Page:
Training takes place not only at the training base of the canine center, dogs are regularly taken to the city, where there is an opportunity to meet big tops of people, cars and other vehicles, other animals, hear the city noise (sirens of special vehicles, construction noise, loud music, etc.) ). After training, each dog preparing for the mission to become a guide for the blind passes an exam, demonstrating excellent knowledge of commands and the ability to navigate in the conditions of a city street (climbing stairs, crossing roads at traffic lights, warning a person about an obstacle on the way, etc.).

Then the trained dog is handed over to its potential owner – a person with vision problems. Within 2 weeks, under the supervision of dog handlers, a blind citizen communicates with a dog, learns to control an animal with the help of commands, and learns the rules of keeping his new pet.

The best guide dogs

As mentioned above, theoretically, even a mongrel dog can become excellent guide assistants for the blind. But the most popular guides are representatives of such breeds:

  • Labrador and Golden Retriever (both in Russia and in Europe they rely on these dogs); 
  • German and Scottish Shepherd Dogs;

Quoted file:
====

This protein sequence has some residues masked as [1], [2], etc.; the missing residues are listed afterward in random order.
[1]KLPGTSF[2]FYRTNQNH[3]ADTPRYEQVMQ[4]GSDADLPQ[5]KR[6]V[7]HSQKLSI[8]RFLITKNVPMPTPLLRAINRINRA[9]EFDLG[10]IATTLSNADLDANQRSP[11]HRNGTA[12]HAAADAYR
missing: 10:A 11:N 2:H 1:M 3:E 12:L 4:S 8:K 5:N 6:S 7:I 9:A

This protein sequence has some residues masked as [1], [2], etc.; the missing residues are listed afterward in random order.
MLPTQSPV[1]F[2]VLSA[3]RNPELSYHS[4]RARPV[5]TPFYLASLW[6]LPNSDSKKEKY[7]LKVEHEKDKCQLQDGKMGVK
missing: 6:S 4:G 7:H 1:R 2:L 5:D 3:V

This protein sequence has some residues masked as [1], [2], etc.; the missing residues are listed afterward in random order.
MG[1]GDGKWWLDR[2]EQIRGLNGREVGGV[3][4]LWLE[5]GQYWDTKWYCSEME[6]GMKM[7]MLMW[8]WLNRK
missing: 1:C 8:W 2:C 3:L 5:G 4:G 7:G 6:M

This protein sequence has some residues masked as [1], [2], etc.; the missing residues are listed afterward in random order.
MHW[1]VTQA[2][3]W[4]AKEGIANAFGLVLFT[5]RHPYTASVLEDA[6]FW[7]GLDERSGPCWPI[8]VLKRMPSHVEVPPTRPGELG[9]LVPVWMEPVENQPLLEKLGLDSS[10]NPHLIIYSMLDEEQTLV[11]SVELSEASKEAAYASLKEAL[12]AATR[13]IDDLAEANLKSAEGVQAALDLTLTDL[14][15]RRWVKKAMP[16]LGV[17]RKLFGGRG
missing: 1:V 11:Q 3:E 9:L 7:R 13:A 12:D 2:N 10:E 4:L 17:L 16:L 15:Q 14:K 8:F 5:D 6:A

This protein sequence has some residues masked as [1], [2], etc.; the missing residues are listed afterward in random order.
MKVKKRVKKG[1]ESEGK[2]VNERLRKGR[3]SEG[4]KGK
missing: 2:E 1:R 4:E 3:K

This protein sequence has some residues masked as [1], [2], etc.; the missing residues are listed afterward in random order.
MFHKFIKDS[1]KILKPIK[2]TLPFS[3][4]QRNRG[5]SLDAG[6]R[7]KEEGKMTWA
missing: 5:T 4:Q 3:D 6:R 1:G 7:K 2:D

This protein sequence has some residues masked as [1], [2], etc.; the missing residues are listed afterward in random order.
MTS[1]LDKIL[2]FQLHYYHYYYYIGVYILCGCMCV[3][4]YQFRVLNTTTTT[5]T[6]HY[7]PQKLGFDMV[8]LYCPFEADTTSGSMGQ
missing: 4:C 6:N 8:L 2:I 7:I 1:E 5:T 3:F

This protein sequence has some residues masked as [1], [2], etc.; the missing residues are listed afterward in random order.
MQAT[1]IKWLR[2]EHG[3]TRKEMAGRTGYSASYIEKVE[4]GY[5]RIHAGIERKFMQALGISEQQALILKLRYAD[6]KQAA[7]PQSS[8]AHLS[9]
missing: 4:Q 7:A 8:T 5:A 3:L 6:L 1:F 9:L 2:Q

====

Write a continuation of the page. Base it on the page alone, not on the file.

• Giant Schnauzer; 
  • Doberman; 
  • Rottweiler; 
  • Royal poodle; 
  • German boxer; 
  • Australian Shepherd (Aussie).

Recognition of guide dogs

Given the complexity of the work of guide dogs, it is not surprising that grateful people decided to perpetuate the memory of these hard workers. The monument to the unknown guide dog was erected at the end of the 20th century in the capital of Germany in the oldest Berlin Zoo.

The price of an assistant for the blind

The guide dog helps his blind owner to cross the busy streets, along which the traffic rushes back and forth, and to cross the road at the green light of the traffic light. Such an animal can warn its owner about obstacles on footpaths in the form of pits, bumps, poles, fences, accompany a person during a trip (in any type of transport). Besides, the guide is also a true friend for a blind person. Unsurprisingly, many are wondering how much a guide dog costs?

Organizations for the training of assistance dogs do not demand a penny for trained animals with visual impairments. Guide dogs are donated to citizens of the Russian Federation free of charge under a charitable donation agreement. But it will not work to get an assistant dog on the day of contacting the dog training center for the training of guide dogs. Sometimes blind people have to wait 12 months or more for the dog to be provided.

Some citizens apply for the purchase of a guide to canine companies, which provide a service for training guide dogs for a fee.

Alice White

Written by Alice White

Alice White, a devoted pet lover and writer, has turned her boundless affection for animals into a fulfilling career. Originally dreaming of wildlife, her limited scientific background led her to specialize in animal literature. Now she happily spends her days researching and writing about various creatures, living her dream.